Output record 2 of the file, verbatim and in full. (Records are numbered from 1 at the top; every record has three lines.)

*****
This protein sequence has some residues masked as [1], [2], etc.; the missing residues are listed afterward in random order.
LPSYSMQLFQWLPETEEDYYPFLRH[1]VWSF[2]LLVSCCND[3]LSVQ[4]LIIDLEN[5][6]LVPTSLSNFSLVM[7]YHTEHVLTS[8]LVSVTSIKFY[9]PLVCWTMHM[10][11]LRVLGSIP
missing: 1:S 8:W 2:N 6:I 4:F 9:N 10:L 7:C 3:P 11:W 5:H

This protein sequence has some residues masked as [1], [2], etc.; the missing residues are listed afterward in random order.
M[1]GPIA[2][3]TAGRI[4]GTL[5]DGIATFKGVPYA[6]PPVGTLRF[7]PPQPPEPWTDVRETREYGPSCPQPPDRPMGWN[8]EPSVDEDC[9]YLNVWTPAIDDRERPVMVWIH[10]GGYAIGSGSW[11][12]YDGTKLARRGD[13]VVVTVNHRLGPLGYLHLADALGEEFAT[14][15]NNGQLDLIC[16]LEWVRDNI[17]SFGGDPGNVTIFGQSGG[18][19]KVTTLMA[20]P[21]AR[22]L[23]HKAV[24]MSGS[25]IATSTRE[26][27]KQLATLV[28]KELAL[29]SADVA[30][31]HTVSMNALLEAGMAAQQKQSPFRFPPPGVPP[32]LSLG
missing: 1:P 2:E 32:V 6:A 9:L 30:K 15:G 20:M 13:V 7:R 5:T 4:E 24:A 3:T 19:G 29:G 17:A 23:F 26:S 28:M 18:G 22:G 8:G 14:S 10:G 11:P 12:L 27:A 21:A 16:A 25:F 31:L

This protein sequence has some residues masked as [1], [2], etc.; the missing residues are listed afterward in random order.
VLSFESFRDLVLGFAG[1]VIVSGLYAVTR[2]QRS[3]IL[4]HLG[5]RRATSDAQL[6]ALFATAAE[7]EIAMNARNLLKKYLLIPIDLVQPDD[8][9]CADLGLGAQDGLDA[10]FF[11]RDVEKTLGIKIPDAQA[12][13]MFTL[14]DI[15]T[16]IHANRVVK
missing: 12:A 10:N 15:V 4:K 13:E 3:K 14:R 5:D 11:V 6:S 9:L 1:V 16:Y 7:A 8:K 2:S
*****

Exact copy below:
This protein sequence has some residues masked as [1], [2], etc.; the missing residues are listed afterward in random order.
M[1]GPIA[2][3]TAGRI[4]GTL[5]DGIATFKGVPYA[6]PPVGTLRF[7]PPQPPEPWTDVRETREYGPSCPQPPDRPMGWN[8]EPSVDEDC[9]YLNVWTPAIDDRERPVMVWIH[10]GGYAIGSGSW[11][12]YDGTKLARRGD[13]VVVTVNHRLGPLGYLHLADALGEEFAT[14][15]NNGQLDLIC[16]LEWVRDNI[17]SFGGDPGNVTIFGQSGG[18][19]KVTTLMA[20]P[21]AR[22]L[23]HKAV[24]MSGS[25]IATSTRE[26][27]KQLATLV[28]KELAL[29]SADVA[30][31]HTVSMNALLEAGMAAQQKQSPFRFPPPGVPP[32]LSLG
missing: 1:P 2:E 32:V 6:A 9:L 30:K 15:G 20:M 13:V 7:R 5:T 4:E 24:A 3:T 19:G 29:G 17:A 23:F 26:S 28:M 18:G 22:G 8:G 14:S 10:G 11:P 12:L 27:A 21:A 16:A 25:F 31:L